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I'm definitely an amateur hobbyist, but I need to fix something for a friend.

I have a existing DC motor and the controller is shot. The motor is rated at 0-90 VDC (5Amps)

I wanted to see if this controller would work.

http://www.batteryspace.com/dc-motor-controller-electronic-speed-controller-kit-for-90v-dc-motor.aspx

It is rated at 6 amps (Max). Will this cause any problems with the motors? They will mostly be running quite slowly.

I eventually want to replace the pot with an Arduino.

EDIT Here is the motor. Its old. Can't find any specs other than what is printed on the label. http://www.lakecityelectric.net/show.php?motorid=20813

enter image description here

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  • \$\begingroup\$ Please share a link to the motor itself, to make it easier to provide a definitive answer. \$\endgroup\$ May 2, 2013 at 14:27
  • \$\begingroup\$ That sounds good from the information you've given. \$\endgroup\$
    – pjc50
    May 2, 2013 at 14:38
  • \$\begingroup\$ I shared a link to the motor. Thats all i could find...its like 20 years old. \$\endgroup\$ May 2, 2013 at 14:42

2 Answers 2

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The controller you have identified will work.

However, bear in mind that this controller is NOT providing any isolation from the line voltage. This is risky enough with the control potentiometer shown -- its internal insulation needs to be rated for this type of application, and many inexpensive units are not. But if you eventually want to control this with an Arduino or other microcontroller, it will be up to you to provide the necessary galvanic isolation.

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  • \$\begingroup\$ When you say "risky", risky how? How can I provide the Isolation? \$\endgroup\$ May 2, 2013 at 15:27
  • \$\begingroup\$ Anything you connect to the potentiometer terminals on the motor controller will be "floating" at line voltage, and must not be exposed for anyone to touch, nor connected to any other equipment (such as your PC). The method of providing isolation would depend on exactly what you intend to do. \$\endgroup\$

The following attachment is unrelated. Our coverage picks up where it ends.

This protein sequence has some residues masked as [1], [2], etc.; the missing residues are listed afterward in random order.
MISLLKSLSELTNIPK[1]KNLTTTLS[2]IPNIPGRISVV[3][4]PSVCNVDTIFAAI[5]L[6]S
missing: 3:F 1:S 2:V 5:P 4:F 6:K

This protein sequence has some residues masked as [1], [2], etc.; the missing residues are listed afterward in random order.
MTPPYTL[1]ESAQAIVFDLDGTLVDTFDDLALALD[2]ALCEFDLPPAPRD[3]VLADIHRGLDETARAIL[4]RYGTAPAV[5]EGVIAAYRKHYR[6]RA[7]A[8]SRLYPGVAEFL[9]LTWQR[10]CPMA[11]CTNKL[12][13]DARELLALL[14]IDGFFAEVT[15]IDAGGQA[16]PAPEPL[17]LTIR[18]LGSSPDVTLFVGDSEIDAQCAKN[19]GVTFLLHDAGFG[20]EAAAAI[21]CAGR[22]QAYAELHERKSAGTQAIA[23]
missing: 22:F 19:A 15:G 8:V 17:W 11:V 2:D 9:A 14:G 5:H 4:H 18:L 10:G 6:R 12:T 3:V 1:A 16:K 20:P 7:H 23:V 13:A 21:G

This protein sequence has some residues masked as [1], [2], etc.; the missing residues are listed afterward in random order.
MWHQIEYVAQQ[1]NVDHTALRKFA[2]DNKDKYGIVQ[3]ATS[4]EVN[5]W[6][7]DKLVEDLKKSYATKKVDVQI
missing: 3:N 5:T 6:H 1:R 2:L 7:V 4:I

– Dave Tweed
    May 2, 2013 at 15:38
  • \$\begingroup\$ This is a Rock Climbing tread-wall. I want to get it working again by just using the pot. Then once it's working, use a Micro-controller to replace the POT. Phase one, users will be turning the pot to get their desired speed, phase 2 will be using a digital pot and a Micro-Controller. I've done a lot of small projects with aurduino but this is definitely a learning opportunity for me. Any help you can provide would be great. \$\endgroup\$ May 2, 2013 at 15:43
  • \$\begingroup\$ A mosfet would do it, right? \$\endgroup\$ May 2, 2013 at 16:29
  • \$\begingroup\$ No, not by itself. But you could probably come up with a way to drive its gate via an optoisolator of some sort. It'll probably require reverse-engineering the motor controller's circuitry a bit to understand exactly what the manual potentiometer is doing. \$\endgroup\$
    – Dave Tweed
    May 2, 2013 at 17:39
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Motor you have is 0.5 HP or about 372 Watts. Recommended use for the controller is for 36Watts motor.

http://www.batteryspace.com/dcmotorheavyduty90vdcmotor36w2000rpm.aspx

  1. Start up current spec. for the motor is missing.
  2. Recommended use is for 36 Watts but as its is noted by you, it also specifies suitable up to 350 Watts. This is little confusing.

In absence of complete spec. for motor, you can consider these points along with electrical isolation issue pointed out by Dave Tweed.

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  • \$\begingroup\$ Where did that come from? \$\endgroup\$
    – Dave Tweed
    May 2, 2013 at 15:39
  • \$\begingroup\$ Motor spec has rating as 0.5HP. Controller spec. has link for "Perfect use to control MT-5400 90Vdc 36W motor". \$\endgroup\$
    – mj6174
    May 2, 2013 at 15:42
  • \$\begingroup\$ That may be, but the specs are also fine for the OP's motor. \$\endgroup\$
    – Dave Tweed
    May 2, 2013 at 15:44
  • \$\begingroup\$ There is no spec for start up current. What are the chances that controller recommended for 36Watts motor works for one rates ~10x of that. Having said that, I agree, I shouldn't have made blanket statement. It is one point to consider. \$\endgroup\$
    – mj6174
    May 2, 2013 at 16:11
  • \$\begingroup\$ You should edit your answer to make that point instead. Then I can remove my down-vote. \$\endgroup\$
    – Dave Tweed
    May 2, 2013 at 16:13

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